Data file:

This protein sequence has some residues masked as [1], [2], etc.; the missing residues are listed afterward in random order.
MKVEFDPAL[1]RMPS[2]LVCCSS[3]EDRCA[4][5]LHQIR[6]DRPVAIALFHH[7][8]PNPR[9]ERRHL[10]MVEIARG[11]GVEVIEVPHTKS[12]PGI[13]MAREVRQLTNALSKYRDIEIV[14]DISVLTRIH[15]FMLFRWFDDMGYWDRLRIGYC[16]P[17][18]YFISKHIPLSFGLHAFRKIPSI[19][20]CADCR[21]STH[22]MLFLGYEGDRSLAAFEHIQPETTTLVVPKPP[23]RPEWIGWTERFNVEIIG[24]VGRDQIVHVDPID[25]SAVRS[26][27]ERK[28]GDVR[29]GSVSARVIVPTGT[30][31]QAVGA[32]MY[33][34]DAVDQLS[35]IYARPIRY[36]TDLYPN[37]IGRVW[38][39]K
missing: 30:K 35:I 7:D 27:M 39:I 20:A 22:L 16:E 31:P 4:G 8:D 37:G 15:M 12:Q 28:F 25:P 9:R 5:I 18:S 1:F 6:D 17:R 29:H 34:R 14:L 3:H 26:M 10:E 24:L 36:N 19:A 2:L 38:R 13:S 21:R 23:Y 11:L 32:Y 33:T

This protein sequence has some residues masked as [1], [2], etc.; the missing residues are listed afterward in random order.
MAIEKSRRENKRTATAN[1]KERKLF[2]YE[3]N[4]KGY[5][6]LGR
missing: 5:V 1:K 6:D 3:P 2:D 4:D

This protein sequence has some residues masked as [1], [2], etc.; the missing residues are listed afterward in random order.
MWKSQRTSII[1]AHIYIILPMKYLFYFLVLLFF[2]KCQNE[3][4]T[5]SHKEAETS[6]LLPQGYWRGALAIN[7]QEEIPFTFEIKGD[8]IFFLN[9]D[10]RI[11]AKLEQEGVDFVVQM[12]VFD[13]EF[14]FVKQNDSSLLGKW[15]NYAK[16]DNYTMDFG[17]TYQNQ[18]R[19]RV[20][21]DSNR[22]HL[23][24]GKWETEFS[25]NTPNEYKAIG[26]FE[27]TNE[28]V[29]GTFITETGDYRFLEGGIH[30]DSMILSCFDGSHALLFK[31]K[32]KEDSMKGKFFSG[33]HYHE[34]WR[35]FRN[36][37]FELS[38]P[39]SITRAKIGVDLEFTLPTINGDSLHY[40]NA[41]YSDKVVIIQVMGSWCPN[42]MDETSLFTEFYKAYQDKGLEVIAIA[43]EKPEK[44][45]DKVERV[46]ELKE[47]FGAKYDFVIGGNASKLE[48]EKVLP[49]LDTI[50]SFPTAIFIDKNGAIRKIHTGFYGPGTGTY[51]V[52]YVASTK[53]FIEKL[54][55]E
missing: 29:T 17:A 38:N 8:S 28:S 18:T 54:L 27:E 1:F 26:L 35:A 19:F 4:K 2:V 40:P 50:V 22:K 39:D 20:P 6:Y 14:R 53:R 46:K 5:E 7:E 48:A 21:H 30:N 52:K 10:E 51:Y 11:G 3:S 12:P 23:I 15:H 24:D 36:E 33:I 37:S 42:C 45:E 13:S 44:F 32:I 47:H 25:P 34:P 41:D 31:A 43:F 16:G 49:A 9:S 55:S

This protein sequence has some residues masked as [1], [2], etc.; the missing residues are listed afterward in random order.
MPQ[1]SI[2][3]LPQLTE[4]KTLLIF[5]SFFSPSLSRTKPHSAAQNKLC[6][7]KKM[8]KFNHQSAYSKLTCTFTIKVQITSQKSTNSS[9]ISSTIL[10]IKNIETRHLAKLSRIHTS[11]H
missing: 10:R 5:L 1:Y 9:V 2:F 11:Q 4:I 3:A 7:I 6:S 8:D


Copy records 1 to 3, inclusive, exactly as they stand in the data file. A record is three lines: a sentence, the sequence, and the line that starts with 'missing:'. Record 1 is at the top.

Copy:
This protein sequence has some residues masked as [1], [2], etc.; the missing residues are listed afterward in random order.
MKVEFDPAL[1]RMPS[2]LVCCSS[3]EDRCA[4][5]LHQIR[6]DRPVAIALFHH[7][8]PNPR[9]ERRHL[10]MVEIARG[11]GVEVIEVPHTKS[12]PGI[13]MAREVRQLTNALSKYRDIEIV[14]DISVLTRIH[15]FMLFRWFDDMGYWDRLRIGYC[16]P[17][18]YFISKHIPLSFGLHAFRKIPSI[19][20]CADCR[21]STH[22]MLFLGYEGDRSLAAFEHIQPETTTLVVPKPP[23]RPEWIGWTERFNVEIIG[24]VGRDQIVHVDPID[25]SAVRS[26][27]ERK[28]GDVR[29]GSVSARVIVPTGT[30][31]QAVGA[32]MY[33][34]DAVDQLS[35]IYARPIRY[36]TDLYPN[37]IGRVW[38][39]K
missing: 30:K 35:I 7:D 27:M 39:I 20:A 22:L 16:E 31:P 4:G 8:D 37:G 15:M 12:Q 28:F 25:P 9:R 5:I 18:S 1:F 6:D 17:R 29:H 34:R 14:L 3:H 26:M 10:E 24:L 36:N 19:A 2:L 38:R 13:S 21:R 23:Y 11:L 32:Y 33:T

This protein sequence has some residues masked as [1], [2], etc.; the missing residues are listed afterward in random order.
MAIEKSRRENKRTATAN[1]KERKLF[2]YE[3]N[4]KGY[5][6]LGR
missing: 5:V 1:K 6:D 3:P 2:D 4:D

This protein sequence has some residues masked as [1], [2], etc.; the missing residues are listed afterward in random order.
MWKSQRTSII[1]AHIYIILPMKYLFYFLVLLFF[2]KCQNE[3][4]T[5]SHKEAETS[6]LLPQGYWRGALAIN[7]QEEIPFTFEIKGD[8]IFFLN[9]D[10]RI[11]AKLEQEGVDFVVQM[12]VFD[13]EF[14]FVKQNDSSLLGKW[15]NYAK[16]DNYTMDFG[17]TYQNQ[18]R[19]RV[20][21]DSNR[22]HL[23][24]GKWETEFS[25]NTPNEYKAIG[26]FE[27]TNE[28]V[29]GTFITETGDYRFLEGGIH[30]DSMILSCFDGSHALLFK[31]K[32]KEDSMKGKFFSG[33]HYHE[34]WR[35]FRN[36][37]FELS[38]P[39]SITRAKIGVDLEFTLPTINGDSLHY[40]NA[41]YSDKVVIIQVMGSWCPN[42]MDETSLFTEFYKAYQDKGLEVIAIA[43]EKPEK[44][45]DKVERV[46]ELKE[47]FGAKYDFVIGGNASKLE[48]EKVLP[49]LDTI[50]SFPTAIFIDKNGAIRKIHTGFYGPGTGTY[51]V[52]YVASTK[53]FIEKL[54][55]E
missing: 29:T 17:A 38:N 8:S 28:S 18:T 54:L 27:E 1:F 26:L 35:A 19:F 4:K 2:V 40:P 50:V 22:K 39:D 20:P 6:Y 14:R 53:R 46:K 5:E 7:E 48:A 21:H 30:N 52:K 10:E 51:Y 11:G 3:S 12:P 23:I 15:H 24:D 36:E 33:I 37:S 42:C 45:E 13:S 44:F 32:I 47:H 25:P 34:P 41:D 31:A 43:F 16:G 49:A 9:S 55:S